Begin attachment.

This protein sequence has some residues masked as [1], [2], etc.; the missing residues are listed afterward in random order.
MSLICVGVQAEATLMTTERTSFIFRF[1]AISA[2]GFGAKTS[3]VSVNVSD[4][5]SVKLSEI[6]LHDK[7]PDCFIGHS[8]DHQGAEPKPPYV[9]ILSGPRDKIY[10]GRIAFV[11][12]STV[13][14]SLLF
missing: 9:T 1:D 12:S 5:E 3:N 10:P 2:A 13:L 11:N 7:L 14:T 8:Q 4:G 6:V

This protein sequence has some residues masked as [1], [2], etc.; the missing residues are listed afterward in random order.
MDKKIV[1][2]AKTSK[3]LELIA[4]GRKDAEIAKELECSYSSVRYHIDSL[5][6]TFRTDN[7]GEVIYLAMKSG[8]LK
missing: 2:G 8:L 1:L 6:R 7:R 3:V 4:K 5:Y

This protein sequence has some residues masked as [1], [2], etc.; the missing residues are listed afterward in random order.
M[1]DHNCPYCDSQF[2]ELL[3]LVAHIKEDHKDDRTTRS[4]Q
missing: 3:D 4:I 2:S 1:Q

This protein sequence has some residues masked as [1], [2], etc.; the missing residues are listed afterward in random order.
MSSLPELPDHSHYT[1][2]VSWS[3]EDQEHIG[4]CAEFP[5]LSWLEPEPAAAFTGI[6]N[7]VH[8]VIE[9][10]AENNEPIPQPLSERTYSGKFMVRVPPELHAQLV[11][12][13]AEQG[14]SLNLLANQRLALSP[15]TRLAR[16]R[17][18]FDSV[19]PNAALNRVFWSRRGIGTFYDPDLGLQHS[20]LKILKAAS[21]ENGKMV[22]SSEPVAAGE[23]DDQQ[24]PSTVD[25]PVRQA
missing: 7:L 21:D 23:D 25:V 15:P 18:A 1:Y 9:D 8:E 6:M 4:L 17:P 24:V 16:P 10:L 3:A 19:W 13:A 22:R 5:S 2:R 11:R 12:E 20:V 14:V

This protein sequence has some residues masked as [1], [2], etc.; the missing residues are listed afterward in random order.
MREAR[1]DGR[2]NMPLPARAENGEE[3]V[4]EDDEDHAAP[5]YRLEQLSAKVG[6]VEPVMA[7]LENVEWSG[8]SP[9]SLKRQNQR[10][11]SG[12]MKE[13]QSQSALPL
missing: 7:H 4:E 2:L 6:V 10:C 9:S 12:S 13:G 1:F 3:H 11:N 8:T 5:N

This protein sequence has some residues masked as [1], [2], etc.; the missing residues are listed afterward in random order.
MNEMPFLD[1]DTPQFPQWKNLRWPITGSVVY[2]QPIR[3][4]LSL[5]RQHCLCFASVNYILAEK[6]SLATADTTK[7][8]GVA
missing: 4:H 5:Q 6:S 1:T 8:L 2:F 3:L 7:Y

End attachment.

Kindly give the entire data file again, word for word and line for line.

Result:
This protein sequence has some residues masked as [1], [2], etc.; the missing residues are listed afterward in random order.
MSLICVGVQAEATLMTTERTSFIFRF[1]AISA[2]GFGAKTS[3]VSVNVSD[4][5]SVKLSEI[6]LHDK[7]PDCFIGHS[8]DHQGAEPKPPYV[9]ILSGPRDKIY[10]GRIAFV[11][12]STV[13][14]SLLF
missing: 9:T 1:D 12:S 5:E 3:N 10:P 2:A 13:L 11:N 7:L 14:T 8:Q 4:G 6:V

This protein sequence has some residues masked as [1], [2], etc.; the missing residues are listed afterward in random order.
MDKKIV[1][2]AKTSK[3]LELIA[4]GRKDAEIAKELECSYSSVRYHIDSL[5][6]TFRTDN[7]GEVIYLAMKSG[8]LK
missing: 2:G 8:L 1:L 6:R 7:R 3:V 4:K 5:Y

This protein sequence has some residues masked as [1], [2], etc.; the missing residues are listed afterward in random order.
M[1]DHNCPYCDSQF[2]ELL[3]LVAHIKEDHKDDRTTRS[4]Q
missing: 3:D 4:I 2:S 1:Q

This protein sequence has some residues masked as [1], [2], etc.; the missing residues are listed afterward in random order.
MSSLPELPDHSHYT[1][2]VSWS[3]EDQEHIG[4]CAEFP[5]LSWLEPEPAAAFTGI[6]N[7]VH[8]VIE[9][10]AENNEPIPQPLSERTYSGKFMVRVPPELHAQLV[11][12][13]AEQG[14]SLNLLANQRLALSP[15]TRLAR[16]R[17][18]FDSV[19]PNAALNRVFWSRRGIGTFYDPDLGLQHS[20]LKILKAAS[21]ENGKMV[22]SSEPVAAGE[23]DDQQ[24]PSTVD[25]PVRQA
missing: 7:L 21:D 23:D 25:V 15:P 18:A 1:Y 9:D 8:E 6:M 4:L 17:P 24:V 16:P 10:L 3:A 19:W 13:A 22:R 5:S 2:R 11:R 12:E 20:V 14:V

This protein sequence has some residues masked as [1], [2], etc.; the missing residues are listed afterward in random order.
MREAR[1]DGR[2]NMPLPARAENGEE[3]V[4]EDDEDHAAP[5]YRLEQLSAKVG[6]VEPVMA[7]LENVEWSG[8]SP[9]SLKRQNQR[10][11]SG[12]MKE[13]QSQSALPL
missing: 7:H 4:E 2:L 6:V 10:C 9:S 12:S 13:G 1:F 3:H 11:N 8:T 5:N

This protein sequence has some residues masked as [1], [2], etc.; the missing residues are listed afterward in random order.
MNEMPFLD[1]DTPQFPQWKNLRWPITGSVVY[2]QPIR[3][4]LSL[5]RQHCLCFASVNYILAEK[6]SLATADTTK[7][8]GVA
missing: 4:H 5:Q 6:S 1:T 8:L 2:F 3:L 7:Y